Val Kilmer was considered by Mann for the role of Jeffrey Wigand. Producer Pieter Jan Brugge suggested Russell Crowe and after seeing him in L.A. Confidential, Mann flew Crowe down from Canada where he was in the middle of filming Mystery, Alaska on the actor's one day off and had him read scenes from The Insider screenplay for two to three hours. When Crowe read the scene where Wigand finds out that the 60 Minutes interview he did will not be aired, he captured the essence of Wigand so well that Mann knew he had found the perfect actor for the role. Crowe, who was only 33 years old at the time, was apprehensive at playing someone much older than himself when there were so many good actors in that age range. Once Crowe was cast, he and Mann spent six weeks together before shooting began, talking about his character and his props, clothes and accessories. Crowe put on 35 pounds (16 kg) for the role, shaved back his hairline, bleached his hair seven times and had a daily application of wrinkles and liver spots to his skin to transform himself into Wigand (who was in his early-to-mid-50s during the events depicted in the film). Crowe was not able to talk to Wigand about his experiences because he was still bound by his confidentiality agreement during much of film's development period. To get a handle on the man's voice and how he talked, Crowe listened repeatedly to a six-hour tape of Wigand.
Al Pacino was Mann's only choice to play Lowell Bergman. He wanted to see the actor play a role that he had never seen him do in a movie before. Pacino, who had worked with Mann previously in Heat, was more than willing to take on the role. To research for the film, Mann and Pacino hung out with reporters from Time magazine, spent time with ABC News and Pacino actually met Bergman to help get in character.
Pacino suggested Mann cast Christopher Plummer in the role of Mike Wallace. Pacino had seen the veteran actor on the stage many times and was a big fan of Plummer's work. Mann had also wanted to work with Plummer since the 1970s. Pacino told Mann to watch Plummer in Sidney Lumet's Stage Struck (1958), and afterwards he was the director's only choice to play Wallace—Plummer did not have to audition. He met with Mann and after several discussions was cast in the film.
For the scene in which the deposition hearing takes place, the filmmakers used the actual courtroom in Pascagoula, Mississippi where the deposition was given.
The Insider was adapted from "The Man Who Knew Too Much", an influential article on tobacco industry whistleblower Jeffrey Wigand, written by journalist Marie Brenner for the May 1996 issue of Vanity Fair.
Wallace said that two-thirds of the film was quite accurate, but he disagreed with the film's portrayal of his role in the events; in particular, he objected to the impression that he would have taken a long time to protest CBS's corporate policies.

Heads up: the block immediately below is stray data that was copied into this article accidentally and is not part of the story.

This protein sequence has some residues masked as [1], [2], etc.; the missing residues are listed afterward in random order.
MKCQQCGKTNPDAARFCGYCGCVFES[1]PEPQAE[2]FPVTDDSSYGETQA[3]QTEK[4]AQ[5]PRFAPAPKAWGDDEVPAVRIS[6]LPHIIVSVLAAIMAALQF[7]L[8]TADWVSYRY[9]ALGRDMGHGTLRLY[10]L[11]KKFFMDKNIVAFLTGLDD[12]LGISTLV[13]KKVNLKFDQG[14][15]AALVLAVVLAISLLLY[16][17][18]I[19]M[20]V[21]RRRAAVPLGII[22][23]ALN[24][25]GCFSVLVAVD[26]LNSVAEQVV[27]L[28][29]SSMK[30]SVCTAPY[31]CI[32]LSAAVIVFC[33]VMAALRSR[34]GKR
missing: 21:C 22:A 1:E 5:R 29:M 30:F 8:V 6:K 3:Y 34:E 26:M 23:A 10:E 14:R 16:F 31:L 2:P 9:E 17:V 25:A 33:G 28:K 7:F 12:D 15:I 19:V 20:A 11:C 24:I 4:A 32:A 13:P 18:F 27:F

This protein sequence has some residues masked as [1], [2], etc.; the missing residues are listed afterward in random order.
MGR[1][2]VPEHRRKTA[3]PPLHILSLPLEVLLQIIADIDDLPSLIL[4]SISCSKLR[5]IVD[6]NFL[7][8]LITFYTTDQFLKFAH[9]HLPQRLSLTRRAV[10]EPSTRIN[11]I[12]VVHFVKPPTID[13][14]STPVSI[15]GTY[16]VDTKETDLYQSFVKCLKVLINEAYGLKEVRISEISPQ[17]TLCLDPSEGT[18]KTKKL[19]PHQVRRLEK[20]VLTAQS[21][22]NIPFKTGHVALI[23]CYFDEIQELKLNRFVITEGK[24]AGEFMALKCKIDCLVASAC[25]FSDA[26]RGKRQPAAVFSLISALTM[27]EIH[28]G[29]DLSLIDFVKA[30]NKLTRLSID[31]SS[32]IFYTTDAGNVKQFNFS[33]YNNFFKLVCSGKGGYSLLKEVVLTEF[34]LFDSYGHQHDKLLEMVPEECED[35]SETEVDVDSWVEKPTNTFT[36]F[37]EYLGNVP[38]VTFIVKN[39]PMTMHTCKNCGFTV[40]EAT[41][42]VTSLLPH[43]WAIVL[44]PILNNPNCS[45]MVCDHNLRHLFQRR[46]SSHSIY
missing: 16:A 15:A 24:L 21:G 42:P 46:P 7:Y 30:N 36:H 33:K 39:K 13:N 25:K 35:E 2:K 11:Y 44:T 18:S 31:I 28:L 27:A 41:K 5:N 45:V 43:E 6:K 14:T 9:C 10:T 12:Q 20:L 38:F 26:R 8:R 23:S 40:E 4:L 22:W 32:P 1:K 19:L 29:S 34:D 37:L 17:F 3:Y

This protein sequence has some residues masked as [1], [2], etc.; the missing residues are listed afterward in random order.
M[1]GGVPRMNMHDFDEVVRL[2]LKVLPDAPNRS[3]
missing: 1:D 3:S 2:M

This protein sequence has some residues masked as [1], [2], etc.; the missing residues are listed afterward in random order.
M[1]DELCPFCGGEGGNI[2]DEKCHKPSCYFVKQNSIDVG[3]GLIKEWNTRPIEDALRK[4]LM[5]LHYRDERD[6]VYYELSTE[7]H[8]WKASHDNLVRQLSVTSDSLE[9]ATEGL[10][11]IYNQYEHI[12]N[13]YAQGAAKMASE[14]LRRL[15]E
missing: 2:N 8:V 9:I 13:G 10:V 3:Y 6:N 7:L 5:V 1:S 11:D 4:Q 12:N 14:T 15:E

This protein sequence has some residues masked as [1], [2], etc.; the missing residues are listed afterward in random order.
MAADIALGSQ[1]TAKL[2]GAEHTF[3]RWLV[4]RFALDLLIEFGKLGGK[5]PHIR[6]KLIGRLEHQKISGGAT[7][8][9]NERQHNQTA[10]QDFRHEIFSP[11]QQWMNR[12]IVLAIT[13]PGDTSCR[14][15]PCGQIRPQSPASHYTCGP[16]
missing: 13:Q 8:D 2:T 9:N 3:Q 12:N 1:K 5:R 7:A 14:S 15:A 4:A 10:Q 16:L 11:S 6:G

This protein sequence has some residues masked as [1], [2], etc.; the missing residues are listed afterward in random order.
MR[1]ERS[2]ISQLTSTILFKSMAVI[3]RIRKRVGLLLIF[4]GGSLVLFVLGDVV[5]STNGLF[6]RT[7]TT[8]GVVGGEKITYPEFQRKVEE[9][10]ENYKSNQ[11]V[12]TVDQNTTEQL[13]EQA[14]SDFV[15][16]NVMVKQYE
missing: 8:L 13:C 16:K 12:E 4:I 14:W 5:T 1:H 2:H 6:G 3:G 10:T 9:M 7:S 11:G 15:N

The Insider was released in 1,809 theaters on November 5, 1999 where it grossed a total of $6,712,361 on its opening weekend and ranked fourth in the country for that time period. It went on to make $29.1 million in North America and $31.2 million in the rest of the world for a total of $60.3 million worldwide, significantly lower than its $90 million budget. The film was considered to be a commercial disappointment. Disney executives had hoped that Mann's film would have the same commercial and critical success as All the President's Men, a film in the same vein. However, The Insider had limited appeal to younger moviegoers (studio executives reportedly said the prime audience was over the age of 40) and the subject matter was "not notably dramatic," according to marketing executives. Then-Disney chairman Joe Roth said, "It's like walking up a hill with a refrigerator on your back. The fact of the matter is we're really proud we did this movie. People say it's the best movie they've seen this year. They say, 'Why don't we make more movies like this?'" After the film received seven Academy Awards nominations, Joe Roth said, "Everyone is really proud of the movie. But it's one of those rare times when adults loved a movie, yet they couldn't convince their friends to go see it, any more than we could convince people in marketing the film."
Despite the disappointing box office reception, The Insider received near-unanimous critical praise, garnering some of the best reviews of 1999 and of Michael Mann's career. It holds a 96% "fresh" rating at Rotten Tomatoes based on 132 reviews and an 84 metascore on Metacritic. Roger Ebert of the Chicago Sun-Times gave the film three and half out of four stars and praised "its power to absorb, entertain, and anger". Newsweek magazine's David Ansen wrote, "Mann could probably make a movie about needlepoint riveting. Employing a big canvas, a huge cast of superb character actors and his always exquisite eye for composition, he's made the kind of current-events epic that Hollywood has largely abandoned to TV—and shows us how movies can do it better". In her review for The New York Times, Janet Maslin praised Russell Crowe as "a subtle powerhouse in his wrenching evocation of Wigand, takes on the thick, stolid look of the man he portrays", and felt that it was "by far Mann's most fully realized and enthralling work". Time magazine's Richard Corliss wrote, "When Crowe gets to command the screen, The Insider comes to roiled life. It's an All the President's Men in which Deep Throat takes center stage, an insider prodded to spill the truth". Rolling Stone magazine's Peter Travers wrote, "With its dynamite performances, strafing wit and dramatic provocation, The Insider offers Mann at his best—blood up, unsanitized, and unbowed". However, Entertainment Weekly gave the film a "B" rating and felt that it was "a good but far from great movie because it presents truth telling in America as far more imperiled than it is".
Director Quentin Tarantino included The Insider in his list of top 20 films released since 1992 (the year he became a director).
In 2006, Premiere ranked Crowe's performance #23 of the 100 Greatest Performances of All Time. Eric Roth and Michael Mann won the Humanitas Prize in the Feature Film category in 2000.
American Film Institute recognition:AFI's 100 Years...100 Heroes and Villains:
Jeffrey Wigand - Nominated Hero
"Uotaaref Men Elihabek"—Casbah Orchestra
"Suffocate", "Hot Shots" and "Night Stop"—Curt Sobel
"Smokey Mountain Waltz"—Richard Gilks
"Two or Three Things"—David Darling